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54. Two screens can ease some tasks

By Mark Alberstat

For most computer users, one monitor is enough. However, there are times and applications when it would be nice to have two monitors.

Who would ever need two monitors running at the same time off the same machine, you ask?

Imagine you are editing video and want to keep all of your tools open and available on one screen while using the other for the actual images.

How about a project manager with some very long spreadsheets of flow charts? With two monitors that much more of the application can be seen.

Or how about online financial traders? With multiple monitors, they can keep up with industry news and price charts on one screen while filling in endless forms on another.

With multiple monitors not only can you have more than one application active at a time, you can stretch certain applications over the larger screen area, eliminating the need to shrink text size or viewable area.

Since Windows 98 came out, having two monitors attached to one machine has been possible, though few people have actually done this. With Windows XP, running multiple monitors has become even easier and you can, in fact, run up to 10 monitors from a single workstation.

Thinking about the back of your computer, you may be wondering how you could ever hook up more than one monitor. The answer is simple - not only will you have to purchase another monitor, but with most systems, you will also have to purchase another video card.

Video cards today can run from about $50 to well over $300, depending on the quality of the image you want and the various features, including the amount of on-board RAM. You can also purchase, often through large mail-order computer hardware companies, dual-monitor cards - a single video card that can run two monitors. These cards are often more expensive but will save you an expansion slot in the back of your PC.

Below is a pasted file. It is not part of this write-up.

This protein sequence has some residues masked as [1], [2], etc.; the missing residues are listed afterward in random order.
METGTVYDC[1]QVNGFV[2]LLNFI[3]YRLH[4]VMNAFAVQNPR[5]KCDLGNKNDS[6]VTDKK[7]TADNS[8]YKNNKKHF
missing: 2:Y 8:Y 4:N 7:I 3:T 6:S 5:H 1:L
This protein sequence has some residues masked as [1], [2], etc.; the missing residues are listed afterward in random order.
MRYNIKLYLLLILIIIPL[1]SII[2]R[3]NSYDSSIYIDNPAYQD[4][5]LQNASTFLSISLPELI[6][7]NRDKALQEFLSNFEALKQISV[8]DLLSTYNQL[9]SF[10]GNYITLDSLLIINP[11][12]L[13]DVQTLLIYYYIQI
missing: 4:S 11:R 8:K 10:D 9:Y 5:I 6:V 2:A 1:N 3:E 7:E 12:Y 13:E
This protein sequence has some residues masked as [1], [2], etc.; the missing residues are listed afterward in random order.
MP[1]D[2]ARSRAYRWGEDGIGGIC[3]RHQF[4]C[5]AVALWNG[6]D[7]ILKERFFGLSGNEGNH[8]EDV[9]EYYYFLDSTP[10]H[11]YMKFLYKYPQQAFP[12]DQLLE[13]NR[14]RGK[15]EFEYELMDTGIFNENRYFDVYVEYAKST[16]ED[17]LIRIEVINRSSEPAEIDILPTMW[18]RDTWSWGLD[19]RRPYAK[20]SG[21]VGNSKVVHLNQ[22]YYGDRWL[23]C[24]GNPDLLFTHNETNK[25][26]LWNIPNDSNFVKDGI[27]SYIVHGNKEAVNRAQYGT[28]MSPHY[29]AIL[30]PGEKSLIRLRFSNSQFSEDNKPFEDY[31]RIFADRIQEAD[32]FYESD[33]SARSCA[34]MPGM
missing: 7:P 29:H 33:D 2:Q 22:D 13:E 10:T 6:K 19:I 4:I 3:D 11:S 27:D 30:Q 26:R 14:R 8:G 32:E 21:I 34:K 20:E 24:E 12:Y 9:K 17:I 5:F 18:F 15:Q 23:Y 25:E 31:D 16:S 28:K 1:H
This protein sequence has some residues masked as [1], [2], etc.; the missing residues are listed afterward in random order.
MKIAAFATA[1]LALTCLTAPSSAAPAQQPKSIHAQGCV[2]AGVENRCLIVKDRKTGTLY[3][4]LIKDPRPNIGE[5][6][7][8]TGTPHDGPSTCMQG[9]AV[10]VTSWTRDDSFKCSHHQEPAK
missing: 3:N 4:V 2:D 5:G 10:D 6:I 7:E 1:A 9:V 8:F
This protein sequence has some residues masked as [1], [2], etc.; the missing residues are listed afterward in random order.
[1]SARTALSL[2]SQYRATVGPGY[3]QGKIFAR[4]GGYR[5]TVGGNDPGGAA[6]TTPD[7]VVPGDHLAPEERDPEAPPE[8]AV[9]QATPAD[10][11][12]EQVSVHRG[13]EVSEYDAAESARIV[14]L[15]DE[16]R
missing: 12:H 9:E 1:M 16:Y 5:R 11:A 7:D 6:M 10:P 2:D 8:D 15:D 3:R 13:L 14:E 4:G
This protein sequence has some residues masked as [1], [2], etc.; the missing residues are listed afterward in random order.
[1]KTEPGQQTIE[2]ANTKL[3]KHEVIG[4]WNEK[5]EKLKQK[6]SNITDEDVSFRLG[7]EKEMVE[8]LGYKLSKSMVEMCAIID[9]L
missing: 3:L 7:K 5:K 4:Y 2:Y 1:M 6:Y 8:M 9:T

If your computer has its video built into the motherboard, you may have to disable it in the motherboard's BIOS before an add-in card will work. To be sure about this, and how to disable it, you will have to refer to the documentation that came with the motherboard, as they are not all alike.

Once you have the cards installed, getting the multiple-monitor environment to work is relatively straightforward. Windows will easily recognize the situation and one card will have to be set as the primary. It is through this monitor that Windows will boot up. Any further setting manipulation, such as resolution or colour depth, of any of the monitors can be done through the Windows display panel.

With a Mac, dual monitors are also possible but, based on the postings on various Mac websites, the best way to do this, unless you have a PowerMac G5, is through a secondary device, such as digitaltiger's SideCar.

With a Linux-based computer, hooking up two monitors is similar to the process described above with Windows. There are several excellent Linux forums online with technical notes on how to have this type of OS run multiple monitors.

The Mousepad runs every two weeks. It's a service of Chebucto Community Net, a community-owned Internet provider. If you have a question about computing, email If we use your question in a column, we'll send you a free mousepad.


The Mousepad Index


Originally published 27 February 2005


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